The most important pharmacodynamic parameter for beta-lactam antibiotics has been shown to be the time above the MIC, which is used as an argument to administer beta-lactam antibiotics by continuous infusion. Studies in vitro and in laboratory animals comparing efficacy of continuous and intermittent infusion of beta-lactam antibiotics generally show continuous infusion to be more efficacious. While comparative trials in humans are scarce and a significant difference was only found in subgroup analysis in one study, several case-reports support the use of continuous infusion. Arguments in favour and against continuous infusion are discussed. Although dose-ranging studies have not yet been performed in humans, the results from in-vitro and in-vivo experiments indicate that 4 x MIC for the infecting bacterium would be the target concentration. Pharmacokinetic studies which have been performed in humans during continuous infusion show that serum concentrations can be predicted from total clearance or, using population pharmacokinetic modelling, the elimination rate constant as obtained during intermittent infusion. A nomogram is presented which allows calculation of the daily dose to obtain the target steady state blood concentrations suggested by the susceptibility of the infecting bacterium, usually 4 x MIC. For bacteria with a low MIC, the daily dose may be substantially lower than that used in conventional dosing regimens, while in infections which are difficult to treat as a result of more resistant bacteria, continuous infusion may be more effective than an equivalent bolus dose.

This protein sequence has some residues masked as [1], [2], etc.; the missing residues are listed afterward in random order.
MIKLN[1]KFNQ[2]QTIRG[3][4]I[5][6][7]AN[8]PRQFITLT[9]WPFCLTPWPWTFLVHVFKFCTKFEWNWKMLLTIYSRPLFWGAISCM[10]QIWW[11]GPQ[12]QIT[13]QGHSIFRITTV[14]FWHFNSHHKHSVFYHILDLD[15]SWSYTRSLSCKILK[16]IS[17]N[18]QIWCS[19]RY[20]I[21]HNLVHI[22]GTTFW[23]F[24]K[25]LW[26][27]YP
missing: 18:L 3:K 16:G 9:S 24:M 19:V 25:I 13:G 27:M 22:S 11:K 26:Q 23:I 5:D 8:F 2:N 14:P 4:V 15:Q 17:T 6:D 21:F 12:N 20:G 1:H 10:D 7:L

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Journal of Antimicrobial Chemotherapy
Erasmus MC: University Medical Center Rotterdam

Mouton, J., & Vinks, A. A. (1996). Is continuous infusion of beta-lactam antibiotics worthwhile?--efficacy and pharmacokinetic considerations. Journal of Antimicrobial Chemotherapy. Retrieved from